Childhood and Adolescent Pathology Series Part 2 – Hip Pain
In today’s blog we’re going to look into some of the hip pathologies seen in children and adolescents. Specifically, we will focus on two hip pathologies that can present similarly, in Perthes disease and Slipped Upper Femoral Epiphysis or SUFE for short. Let’s take a dive into how these conditions usually present, and identify some similarities and differences.
Perthes disease is an idiopathic pathology that affects children in the 4-10 year age range, with boys five times more likely to be diagnosed than girls. It occurs due to a disruption of blood flow to the head of the femur (thigh bone). The lack of blood flow to this area causes bone cell death (called avascular necrosis) which results in changes to the shape of the femoral head. It is important that this condition is caught as early as possible as this will help to reduce the degree to which the femoral head changes shape – an important consideration, as severe morphological changes can lead to increased osteoarthritis risk in adulthood. Having said this, most of those diagnosed with Perthes disease will have a full recovery without significant consequences later in life.
Signs and symptoms include:
- pain in the hip, groin and/or knee,
- having a limp during walking or an altered running style,
- having a shorter affected leg, and
- limited range of motion of hip.
Often, knee pain can be one of the only symptoms of Perthes disease and as such it is often misdiagnosed initially. Once accurately diagnosed, treatment is mostly straight forward as the disease is usually self limiting. Depending on the severity of the case, most children will have activity modifications in place (i.e. reduced impact) and frequent check-ups with their physician to make sure things are progressing in the right direction. For those who have severe femoral head changes, surgery may be an option.
So Perthes Disease is hip pain that affects a younger demographic, let’s look at another hip pathology that presents similarly but affects those who are a little older.
Slipped Upper Femoral Epiphysis
Slipped Upper Femoral Epiphysis (SUFE) occurs when there is a ‘slipping’ of the femoral head off the neck of the femur. This occurs through the weaker growth plate area that we’ve talked about in the first blog in this series. SUFE’s usually affect boys more than girls (around 2.5 times) in the 10-14 year age range, although it can occur anywhere from 9-16 years old. Most often the person with a SUFE will be overweight or very tall for their age. This seems to be related to the increased relative load travelling through the growth plate in these cases which leaves the young person more susceptible to a slip. As there can be quite a significant shift or slip, blood flow to the head of the femur can be disrupted and result in avascular necrosis (as was the case in Perthes Disease) and as such, it is important to have timely referral and treatment.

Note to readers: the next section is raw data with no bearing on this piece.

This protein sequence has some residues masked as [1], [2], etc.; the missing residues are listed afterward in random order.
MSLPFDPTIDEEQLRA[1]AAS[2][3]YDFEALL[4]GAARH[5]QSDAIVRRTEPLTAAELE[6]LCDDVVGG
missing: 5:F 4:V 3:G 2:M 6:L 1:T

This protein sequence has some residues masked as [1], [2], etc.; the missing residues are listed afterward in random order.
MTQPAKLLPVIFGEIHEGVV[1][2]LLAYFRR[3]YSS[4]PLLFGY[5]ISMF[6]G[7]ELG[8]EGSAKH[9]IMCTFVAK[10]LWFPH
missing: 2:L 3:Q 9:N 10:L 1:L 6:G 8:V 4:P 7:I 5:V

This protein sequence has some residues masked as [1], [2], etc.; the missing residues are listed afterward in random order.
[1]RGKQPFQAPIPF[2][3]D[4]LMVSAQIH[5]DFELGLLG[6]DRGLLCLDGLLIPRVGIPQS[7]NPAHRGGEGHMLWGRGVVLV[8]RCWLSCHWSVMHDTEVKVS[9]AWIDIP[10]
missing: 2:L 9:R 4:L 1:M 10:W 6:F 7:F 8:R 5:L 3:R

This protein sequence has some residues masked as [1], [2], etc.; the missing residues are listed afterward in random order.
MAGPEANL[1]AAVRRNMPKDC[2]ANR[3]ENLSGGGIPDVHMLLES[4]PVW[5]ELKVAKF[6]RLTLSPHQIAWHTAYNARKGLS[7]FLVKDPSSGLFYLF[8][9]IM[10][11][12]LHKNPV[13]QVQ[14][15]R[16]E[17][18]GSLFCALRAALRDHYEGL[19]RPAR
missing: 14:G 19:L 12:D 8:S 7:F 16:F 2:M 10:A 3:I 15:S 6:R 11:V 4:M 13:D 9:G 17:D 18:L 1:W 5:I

Signs and Symptoms of a SUFE include:
- Walking with a limp
- Walking with the toes pointed out
- Insidious onset of pain in hip, groin and/or knee
- Note: in some cases, there can be an acute incident causing sharp pain in the hip
- Limited range of movement of the hip
As with Perthes, knee pain can often times be the only symptom of a SUFE so it is important to get a thorough assessment in order to diagnose and address the problem. If the provisional diagnosis of a SUFE is made, it is important you seek further medical attention promptly in order to get X-ray confirmation. Due to the risk of avascular necrosis, surgery is usually opted for in order to pin the head of the femur safely in place. As the chances of a SUFE happening bilaterally is quite high, it is also common for the other side to be prophylactically pinned even if it does not show signs or symptoms of a SUFE at that time. Prognosis for a SUFE is dependent on severity and potential loss of blood flow, with the likelihood of osteoarthritis or other hip related morphology issues increasing with the degree of change.
As you can see, these two hip pathologies present quite similarly. They are often delayed in their diagnosis due to the issue masquerading as knee pain. Accurate and timely diagnosis is important in reducing the complications both short and long-term. In the next blog, we will look into some other common pathologies that also affect other growth plates in the lower limbs.